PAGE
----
Also tied to tower just below the rotator plate is a 20/40 CCD (ccdantennas.com) Inverted "V"
and a sloping dipole that will tune about anything.

This picture was taken in mid November 2011 as the leaves were just starting to turn.



He's usually in this position, using my mouse as his pillow, sometimes even keying the desk mic.
Thankfully, he's only on the desk when I'm trying to use it.
The rest of the time he's probablyin my chair keeping it warm.


New Antenna

It was time to upgrade my antenna farm. The 10m CushCraft came down safely and the new
Mosley TA-54-XLN-6 took to the tower March 24, 2012. The antenna was ordered
the first of February. It arrived in just 2 weeks and then a couple of days putting
it together. The antenna covers 20m through 6m with typically 4 elements on each band.

Here is a picture from my roof of how it looked on the ground. As you can see, my
backyard is full of antenna. It was tested on all bands without an antenna tuner
and it worked as expected, even this close to the ground. Worst SWR was 3.0:1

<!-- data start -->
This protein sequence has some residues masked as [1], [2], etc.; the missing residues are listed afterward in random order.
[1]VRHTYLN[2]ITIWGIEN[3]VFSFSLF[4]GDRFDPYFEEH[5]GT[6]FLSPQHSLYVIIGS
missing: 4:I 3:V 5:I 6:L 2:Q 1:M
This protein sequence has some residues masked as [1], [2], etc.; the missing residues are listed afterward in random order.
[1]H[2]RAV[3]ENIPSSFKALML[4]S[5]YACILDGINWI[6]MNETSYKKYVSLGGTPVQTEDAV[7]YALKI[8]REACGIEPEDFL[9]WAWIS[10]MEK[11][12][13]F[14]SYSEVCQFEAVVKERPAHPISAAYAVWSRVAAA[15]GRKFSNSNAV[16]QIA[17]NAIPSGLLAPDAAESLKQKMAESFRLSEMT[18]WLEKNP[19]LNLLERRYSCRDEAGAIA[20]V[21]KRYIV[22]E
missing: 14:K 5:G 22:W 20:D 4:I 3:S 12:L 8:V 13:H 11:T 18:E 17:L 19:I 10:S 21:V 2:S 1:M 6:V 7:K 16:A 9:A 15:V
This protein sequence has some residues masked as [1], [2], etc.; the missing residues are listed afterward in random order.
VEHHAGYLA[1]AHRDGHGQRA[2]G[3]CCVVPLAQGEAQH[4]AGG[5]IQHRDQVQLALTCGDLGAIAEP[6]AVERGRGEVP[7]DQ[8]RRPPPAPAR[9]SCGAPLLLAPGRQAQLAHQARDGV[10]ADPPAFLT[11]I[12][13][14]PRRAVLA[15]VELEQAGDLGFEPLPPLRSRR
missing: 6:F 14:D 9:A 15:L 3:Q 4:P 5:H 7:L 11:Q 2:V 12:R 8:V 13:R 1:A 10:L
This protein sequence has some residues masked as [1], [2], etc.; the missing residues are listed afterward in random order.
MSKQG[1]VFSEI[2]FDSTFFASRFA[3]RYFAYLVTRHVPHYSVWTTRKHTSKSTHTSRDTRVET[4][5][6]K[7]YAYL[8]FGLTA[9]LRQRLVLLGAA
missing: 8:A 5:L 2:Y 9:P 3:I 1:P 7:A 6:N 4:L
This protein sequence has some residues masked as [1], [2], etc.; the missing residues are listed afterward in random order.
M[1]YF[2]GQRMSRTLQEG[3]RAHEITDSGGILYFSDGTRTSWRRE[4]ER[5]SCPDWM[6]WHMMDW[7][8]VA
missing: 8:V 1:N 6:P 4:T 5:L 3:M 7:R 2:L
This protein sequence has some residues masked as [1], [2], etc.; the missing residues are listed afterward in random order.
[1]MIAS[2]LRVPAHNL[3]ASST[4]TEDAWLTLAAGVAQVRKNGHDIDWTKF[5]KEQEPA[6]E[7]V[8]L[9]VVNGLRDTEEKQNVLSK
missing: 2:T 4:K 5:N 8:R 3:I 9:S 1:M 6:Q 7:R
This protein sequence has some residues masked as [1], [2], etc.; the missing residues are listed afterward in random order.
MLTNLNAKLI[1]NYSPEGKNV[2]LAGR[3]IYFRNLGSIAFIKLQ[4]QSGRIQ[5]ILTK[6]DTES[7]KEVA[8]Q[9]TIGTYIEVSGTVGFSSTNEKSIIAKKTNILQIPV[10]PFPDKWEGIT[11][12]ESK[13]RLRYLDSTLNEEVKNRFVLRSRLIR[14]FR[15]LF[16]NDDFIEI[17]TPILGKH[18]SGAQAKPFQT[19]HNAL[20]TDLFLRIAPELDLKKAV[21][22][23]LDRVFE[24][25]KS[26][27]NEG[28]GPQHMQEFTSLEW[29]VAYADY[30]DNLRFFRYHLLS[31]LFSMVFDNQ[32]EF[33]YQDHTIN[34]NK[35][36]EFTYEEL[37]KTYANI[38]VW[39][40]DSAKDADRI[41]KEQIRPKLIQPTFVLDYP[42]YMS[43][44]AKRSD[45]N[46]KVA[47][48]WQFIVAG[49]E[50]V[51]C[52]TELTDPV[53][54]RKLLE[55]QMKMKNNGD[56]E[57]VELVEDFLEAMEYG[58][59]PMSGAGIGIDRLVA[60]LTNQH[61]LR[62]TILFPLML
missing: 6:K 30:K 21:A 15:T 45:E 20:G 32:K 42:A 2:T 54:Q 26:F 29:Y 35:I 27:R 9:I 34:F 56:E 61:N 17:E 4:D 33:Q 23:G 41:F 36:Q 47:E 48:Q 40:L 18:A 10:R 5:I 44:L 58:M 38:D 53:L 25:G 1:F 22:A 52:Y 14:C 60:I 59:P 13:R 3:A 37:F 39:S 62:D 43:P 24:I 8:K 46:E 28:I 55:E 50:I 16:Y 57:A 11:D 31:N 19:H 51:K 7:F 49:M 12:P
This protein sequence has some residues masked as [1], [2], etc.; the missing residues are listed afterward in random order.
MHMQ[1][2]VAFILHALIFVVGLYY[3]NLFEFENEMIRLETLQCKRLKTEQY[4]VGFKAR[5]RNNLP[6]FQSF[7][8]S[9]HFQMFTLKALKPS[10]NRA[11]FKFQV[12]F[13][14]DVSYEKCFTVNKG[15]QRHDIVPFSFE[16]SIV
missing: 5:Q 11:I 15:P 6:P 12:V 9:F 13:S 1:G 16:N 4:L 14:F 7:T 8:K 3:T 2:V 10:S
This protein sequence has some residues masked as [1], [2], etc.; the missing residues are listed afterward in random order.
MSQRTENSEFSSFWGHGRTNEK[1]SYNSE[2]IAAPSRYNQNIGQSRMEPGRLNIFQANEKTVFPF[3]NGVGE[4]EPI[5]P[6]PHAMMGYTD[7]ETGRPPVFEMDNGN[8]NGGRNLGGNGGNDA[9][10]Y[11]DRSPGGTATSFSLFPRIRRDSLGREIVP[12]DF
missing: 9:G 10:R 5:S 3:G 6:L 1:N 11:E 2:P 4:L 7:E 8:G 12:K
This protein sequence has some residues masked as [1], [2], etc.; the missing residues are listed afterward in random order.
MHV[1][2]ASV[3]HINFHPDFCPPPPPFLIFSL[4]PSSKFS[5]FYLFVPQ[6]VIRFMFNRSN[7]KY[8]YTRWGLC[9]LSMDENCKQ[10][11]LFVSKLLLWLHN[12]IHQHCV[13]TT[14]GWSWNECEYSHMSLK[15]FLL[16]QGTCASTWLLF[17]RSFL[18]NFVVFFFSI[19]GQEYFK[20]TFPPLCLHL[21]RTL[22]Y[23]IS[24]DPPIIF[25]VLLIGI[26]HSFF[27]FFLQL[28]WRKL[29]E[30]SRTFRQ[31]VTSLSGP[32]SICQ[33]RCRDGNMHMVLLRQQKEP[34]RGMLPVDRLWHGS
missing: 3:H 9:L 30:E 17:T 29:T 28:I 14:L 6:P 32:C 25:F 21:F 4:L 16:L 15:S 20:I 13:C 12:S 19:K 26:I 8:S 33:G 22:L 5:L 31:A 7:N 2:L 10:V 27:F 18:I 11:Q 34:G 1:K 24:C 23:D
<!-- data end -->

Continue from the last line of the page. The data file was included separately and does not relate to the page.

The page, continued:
on the low end of 6m and the best, just 1.15:1 at the low end of 20m.
The middle (CW through Phone) of each of the 6 bands is about 1.60:1.
Once on the tower, everything dropped to almost nothing.

And here is where it goes

To get it to the top of the tower, I had a boom crane parked in the driveway behind the tower.
After removing the old stack, the operator picked up the new mast/beam assembly and placed
it on the tower. With the help of the crane, it flew to the top of the tower in about 10 minutes.


From 1965 to 1972, I was in the U. S. Navy. During 1968 to 1970, I helped operate the Navy MARS station (N0EFN) in Cam Ranh Bay, Vietnam while stationed there. During that time, I probably ran several thousand phone patches from servicemen caught in the conflict (not war) to their family and friends back in the States. When less than optimal 20m MARS band conditions existed, which was just about every morning, I talked to my family until the band improved enough that others would be able to carry on a decent phone call.